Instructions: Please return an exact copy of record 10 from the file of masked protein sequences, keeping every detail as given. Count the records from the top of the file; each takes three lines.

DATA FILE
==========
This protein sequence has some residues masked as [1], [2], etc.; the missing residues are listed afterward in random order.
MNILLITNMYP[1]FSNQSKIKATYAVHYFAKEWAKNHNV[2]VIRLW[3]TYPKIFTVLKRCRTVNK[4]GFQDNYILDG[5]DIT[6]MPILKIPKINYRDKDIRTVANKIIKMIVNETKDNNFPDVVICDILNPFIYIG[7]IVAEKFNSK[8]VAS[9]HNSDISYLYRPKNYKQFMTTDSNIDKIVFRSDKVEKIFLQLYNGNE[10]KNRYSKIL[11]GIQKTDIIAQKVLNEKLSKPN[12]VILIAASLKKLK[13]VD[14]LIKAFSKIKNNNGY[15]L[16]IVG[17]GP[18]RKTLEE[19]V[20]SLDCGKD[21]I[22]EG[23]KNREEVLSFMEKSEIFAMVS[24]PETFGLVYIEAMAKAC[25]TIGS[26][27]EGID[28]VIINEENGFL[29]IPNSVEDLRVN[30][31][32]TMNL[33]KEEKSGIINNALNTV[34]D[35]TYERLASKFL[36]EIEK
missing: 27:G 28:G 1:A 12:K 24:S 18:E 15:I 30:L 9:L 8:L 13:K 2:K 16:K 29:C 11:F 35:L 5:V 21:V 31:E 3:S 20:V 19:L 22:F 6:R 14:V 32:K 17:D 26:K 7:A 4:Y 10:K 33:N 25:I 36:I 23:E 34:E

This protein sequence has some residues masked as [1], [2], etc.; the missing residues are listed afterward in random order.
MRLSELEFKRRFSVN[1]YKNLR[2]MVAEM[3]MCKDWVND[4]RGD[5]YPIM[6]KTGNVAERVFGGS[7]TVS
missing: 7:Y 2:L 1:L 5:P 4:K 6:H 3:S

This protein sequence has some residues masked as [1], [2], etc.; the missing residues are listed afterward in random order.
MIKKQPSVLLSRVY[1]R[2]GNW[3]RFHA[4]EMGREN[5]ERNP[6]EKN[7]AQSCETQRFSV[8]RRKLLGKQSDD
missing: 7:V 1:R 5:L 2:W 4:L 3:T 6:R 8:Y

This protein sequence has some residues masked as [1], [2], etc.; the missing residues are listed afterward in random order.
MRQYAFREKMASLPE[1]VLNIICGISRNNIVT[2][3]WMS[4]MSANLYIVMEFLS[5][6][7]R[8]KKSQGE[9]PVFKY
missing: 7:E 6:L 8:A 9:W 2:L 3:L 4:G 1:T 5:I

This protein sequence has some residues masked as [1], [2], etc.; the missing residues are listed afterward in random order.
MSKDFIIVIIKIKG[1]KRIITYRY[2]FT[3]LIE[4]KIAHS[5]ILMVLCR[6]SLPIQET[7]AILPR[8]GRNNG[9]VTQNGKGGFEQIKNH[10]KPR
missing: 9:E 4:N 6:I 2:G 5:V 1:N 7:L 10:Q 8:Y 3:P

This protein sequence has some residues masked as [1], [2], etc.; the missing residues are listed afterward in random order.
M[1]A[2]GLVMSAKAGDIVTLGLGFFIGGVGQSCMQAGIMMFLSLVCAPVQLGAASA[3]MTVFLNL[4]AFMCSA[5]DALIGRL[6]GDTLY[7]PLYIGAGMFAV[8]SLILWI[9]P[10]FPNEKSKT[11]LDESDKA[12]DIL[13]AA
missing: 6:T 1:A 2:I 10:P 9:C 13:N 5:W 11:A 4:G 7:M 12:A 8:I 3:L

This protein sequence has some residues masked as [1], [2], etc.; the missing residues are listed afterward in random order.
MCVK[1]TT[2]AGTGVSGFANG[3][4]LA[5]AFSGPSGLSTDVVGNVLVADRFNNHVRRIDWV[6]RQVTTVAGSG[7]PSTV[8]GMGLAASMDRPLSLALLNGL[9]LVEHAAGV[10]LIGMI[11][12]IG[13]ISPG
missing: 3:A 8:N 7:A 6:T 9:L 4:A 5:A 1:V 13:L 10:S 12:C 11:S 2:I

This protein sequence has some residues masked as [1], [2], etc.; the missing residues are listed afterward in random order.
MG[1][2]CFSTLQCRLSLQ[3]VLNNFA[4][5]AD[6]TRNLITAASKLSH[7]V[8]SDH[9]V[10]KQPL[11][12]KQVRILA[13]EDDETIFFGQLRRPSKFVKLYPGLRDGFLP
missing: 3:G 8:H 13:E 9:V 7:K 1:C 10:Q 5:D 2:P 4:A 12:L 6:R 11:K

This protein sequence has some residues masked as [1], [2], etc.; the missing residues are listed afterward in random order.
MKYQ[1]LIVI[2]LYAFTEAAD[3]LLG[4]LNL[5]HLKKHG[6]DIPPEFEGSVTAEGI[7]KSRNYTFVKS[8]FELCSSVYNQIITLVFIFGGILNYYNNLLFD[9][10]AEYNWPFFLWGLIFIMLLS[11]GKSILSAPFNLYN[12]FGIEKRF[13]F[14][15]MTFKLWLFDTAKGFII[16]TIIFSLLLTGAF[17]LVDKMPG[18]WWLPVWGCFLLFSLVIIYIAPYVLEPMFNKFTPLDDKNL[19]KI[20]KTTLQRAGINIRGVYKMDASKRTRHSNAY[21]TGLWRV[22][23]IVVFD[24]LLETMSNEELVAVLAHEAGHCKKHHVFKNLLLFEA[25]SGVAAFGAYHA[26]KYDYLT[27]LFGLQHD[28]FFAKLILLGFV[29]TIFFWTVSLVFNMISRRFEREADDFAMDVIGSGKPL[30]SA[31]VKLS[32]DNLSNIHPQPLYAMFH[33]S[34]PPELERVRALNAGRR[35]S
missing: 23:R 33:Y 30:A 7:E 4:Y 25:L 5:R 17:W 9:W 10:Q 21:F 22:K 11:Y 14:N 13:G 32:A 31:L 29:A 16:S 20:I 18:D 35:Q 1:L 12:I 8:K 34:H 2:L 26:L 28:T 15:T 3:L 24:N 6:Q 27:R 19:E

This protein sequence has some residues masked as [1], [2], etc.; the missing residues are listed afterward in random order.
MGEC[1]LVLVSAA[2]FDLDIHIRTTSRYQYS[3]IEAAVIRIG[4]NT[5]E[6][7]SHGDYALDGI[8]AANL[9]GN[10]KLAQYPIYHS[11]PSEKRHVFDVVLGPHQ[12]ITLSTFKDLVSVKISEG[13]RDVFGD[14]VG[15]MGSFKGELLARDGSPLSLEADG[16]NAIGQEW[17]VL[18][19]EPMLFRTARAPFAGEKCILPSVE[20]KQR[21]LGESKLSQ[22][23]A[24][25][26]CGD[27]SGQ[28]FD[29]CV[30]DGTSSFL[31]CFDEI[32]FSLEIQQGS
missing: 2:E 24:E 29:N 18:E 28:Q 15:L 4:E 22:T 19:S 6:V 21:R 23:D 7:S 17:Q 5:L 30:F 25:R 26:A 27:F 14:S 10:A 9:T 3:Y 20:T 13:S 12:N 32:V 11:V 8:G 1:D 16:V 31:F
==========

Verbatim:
This protein sequence has some residues masked as [1], [2], etc.; the missing residues are listed afterward in random order.
MGEC[1]LVLVSAA[2]FDLDIHIRTTSRYQYS[3]IEAAVIRIG[4]NT[5]E[6][7]SHGDYALDGI[8]AANL[9]GN[10]KLAQYPIYHS[11]PSEKRHVFDVVLGPHQ[12]ITLSTFKDLVSVKISEG[13]RDVFGD[14]VG[15]MGSFKGELLARDGSPLSLEADG[16]NAIGQEW[17]VL[18][19]EPMLFRTARAPFAGEKCILPSVE[20]KQR[21]LGESKLSQ[22][23]A[24][25][26]CGD[27]SGQ[28]FD[29]CV[30]DGTSSFL[31]CFDEI[32]FSLEIQQGS
missing: 2:E 24:E 29:N 18:E 28:Q 15:L 4:E 22:T 19:S 6:V 21:R 23:D 7:S 17:Q 5:L 30:F 25:R 26:A 27:F 14:S 10:A 9:T 3:Y 20:T 13:S 12:N 32:V 11:V 8:G 1:D 16:V 31:F